With Oil Analysis "What You Know is What Counts"

Matt Spurlock, Noria Corporation
Tags: oil analysis

For the well-honed reliability program, knowledge equals power and financial success. Without an appreciation of how to derive knowledge from data, it is not difficult for the poorly informed, or misinformed, to conclude that oil analysis is a waste of precious dollars. Let’s look at a case in which site management was convinced that oil analysis was wasting money and simply wanted to rely on vibration analysis with no assistance from oil sampling.

Case Study
A recycle pump had been sampled regularly on 30-day intervals since October 2003. Oil analysis results continuously indicated high levels of dirt and water contamination with high levels of wear expected with continuous and appreciable contamination. The laboratory repeatedly made recommendations to check for the source of abrasives and water contamination, followed by recommendations for disassembly and inspection of components for severe wear.

In September 2004, a replacement pump was used while the original was torn down and inspected. To the personnel’s dismay, mechanical wear appeared minimal with the only notable discrepancy being minor shaft wear at the seal point. The shaft was resurfaced and placed in stock as a spare.

In the meantime, an oil sample was pulled from the new pump placed in the same operating conditions with identical contamination control measures. The results of this sample were frighteningly similar to the samples from the previous unit. The laboratory analyst was not aware of the replacement of equipment; however, the reduction in wear debris and change in lubricant properties did prompt the analyst to assume that a lubricant change had occurred. Figure 1 shows a brief history of the previous pump results as well as samples taken from the new pump in September 2004.

Spectroscopic Analysis
Date
9/22/2004
8/19/2004
7/22/2004
5/13/2004
Lab No.
206227
204170
202511
198382
Iron
267
454
1122
2979
Chrome
3
6
13
33
Nickel
8
41
108
108
Copper
25
118
216
274
Lead
9
4
4
4
Tin
0
0
1
1
Silver
0
0
0
0
Aluminum
8
9
57
102
Silicon
55
216
607
1668
Sodium
7
0
7
18
Boron
24
3
12
17
Molybdenum
1
1
1
2
Magnesium
5
4
15
18
Calcium
268
125
237
224
Barium
0
0
0
1
Phosphorous
246
420
380
475
Zinc
34
428
212
135

Figure 1

Given the consistently high wear levels from this particular machine, from an analyst’s perspective it became evident that it was time to have a long discussion with site personnel in hope of discovering the factors that lay at the root of the symptoms. By the time this discussion occurred, the site management had concluded that oil analysis was not reliable and was not worth the expense. This reasoning grew out of two considerations: First, there was apparently contradictory “evidence” from the vibration program suggesting no sign of a problem. Second, the new pump samples indicated high wear and contamination numbers (just like the old pump). Without an obvious explanation for the results, it was concluded that these results in particular were not dependable, and by default the science was also not trustworthy.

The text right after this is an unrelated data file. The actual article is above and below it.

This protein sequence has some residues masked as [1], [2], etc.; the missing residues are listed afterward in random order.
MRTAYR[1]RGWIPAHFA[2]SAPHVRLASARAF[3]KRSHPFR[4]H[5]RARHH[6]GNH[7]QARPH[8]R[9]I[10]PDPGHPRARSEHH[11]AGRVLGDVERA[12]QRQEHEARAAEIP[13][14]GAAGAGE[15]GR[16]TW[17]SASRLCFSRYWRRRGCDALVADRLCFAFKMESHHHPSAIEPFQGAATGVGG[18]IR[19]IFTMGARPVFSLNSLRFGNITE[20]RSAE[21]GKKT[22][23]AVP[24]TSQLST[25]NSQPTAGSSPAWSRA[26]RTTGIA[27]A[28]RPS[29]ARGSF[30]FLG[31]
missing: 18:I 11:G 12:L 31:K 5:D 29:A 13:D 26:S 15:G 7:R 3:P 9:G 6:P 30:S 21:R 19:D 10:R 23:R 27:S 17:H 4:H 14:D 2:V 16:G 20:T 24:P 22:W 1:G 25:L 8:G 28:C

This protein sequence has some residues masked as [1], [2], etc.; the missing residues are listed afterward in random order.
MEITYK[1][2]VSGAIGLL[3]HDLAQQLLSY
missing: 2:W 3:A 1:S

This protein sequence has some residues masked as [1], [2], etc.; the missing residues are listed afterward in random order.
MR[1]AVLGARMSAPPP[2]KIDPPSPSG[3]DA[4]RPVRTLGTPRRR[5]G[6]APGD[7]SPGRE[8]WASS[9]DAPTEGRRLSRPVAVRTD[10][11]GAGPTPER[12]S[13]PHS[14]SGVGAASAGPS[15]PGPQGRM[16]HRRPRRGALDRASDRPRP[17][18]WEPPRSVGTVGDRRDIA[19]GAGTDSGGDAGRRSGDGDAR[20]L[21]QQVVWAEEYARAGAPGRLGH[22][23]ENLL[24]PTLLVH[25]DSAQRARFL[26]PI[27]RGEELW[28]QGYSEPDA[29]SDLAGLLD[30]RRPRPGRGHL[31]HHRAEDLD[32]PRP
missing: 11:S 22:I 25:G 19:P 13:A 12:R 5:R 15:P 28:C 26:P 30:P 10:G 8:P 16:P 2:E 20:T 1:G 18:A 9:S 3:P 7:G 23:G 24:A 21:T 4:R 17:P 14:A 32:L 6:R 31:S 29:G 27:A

A private conversation with the site vibration analyst revealed several thoughts, making it apparent that there was a lack of appreciation for the value of oil analysis.

The site personnel could not understand why a brand new unit could show the same type of data as a used unit. They did understand the phenomenon of break-in wear and new unit contamination; however, they also understood that the values of both pumps were too similar to be attributed solely to either condition. With regard to contamination, site personnel could not see how “all of this could be getting into the pump.” After thorough prodding of environmental conditions, this key statement was made: “I can see the possibility of silicon getting in there, but nothing else.” It was also mentioned that the desiccant breather consistently became spent within a week.

Silicon is a key element in dirt. When seen on an oil analysis report, silicon in combination with aluminum, is notorious for being a strong dirt indicator. Where dirt can enter, so can other contaminants such as water (remember, water and dirt contamination were present in this component since 2003).

At this point, it is important to draw attention to a group of graphs to show the powerful results of oil analysis (Figure 2).


Figure 2

As can be seen, the wear levels are directly related to the dirt ingression levels. These patterns are textbook lock-step trending patterns and indicate a condition that cannot be detected through vibration analysis, as was the site’s original belief.

Further conversation and photo examination of the unit in current operating conditions indicated that this pump was subjected to constant dirt and water falling from above. It was this dirt and water that consistently contaminated the pump. A cover was proposed to divert the water and debris away from this obvious ingression-sensitive machine. At the time this article went to press, wear debris and contamination were both at their lowest levels since data was first sampled in October 2003.

The lack of knowledge of the actual operating conditions severely limited the original analyst’s ability to provide adequate evaluations and recommendations. In addition, the manager’s lack of knowledge of the limits and abilities of oil analysis, and a poor understanding of the meaning of the data, severely hindered site confidence level in the oil analysis data.

The Lesson for Today
Proper education and training are vital to maintaining high levels of confidence in the technology, to deriving knowledge from the data points, and ultimately to demonstrating rock-solid evidence of a return on the meager investment. This will result in improvement across the board and create an overall positive impression.


About the Author
Create your survey with SurveyMonkey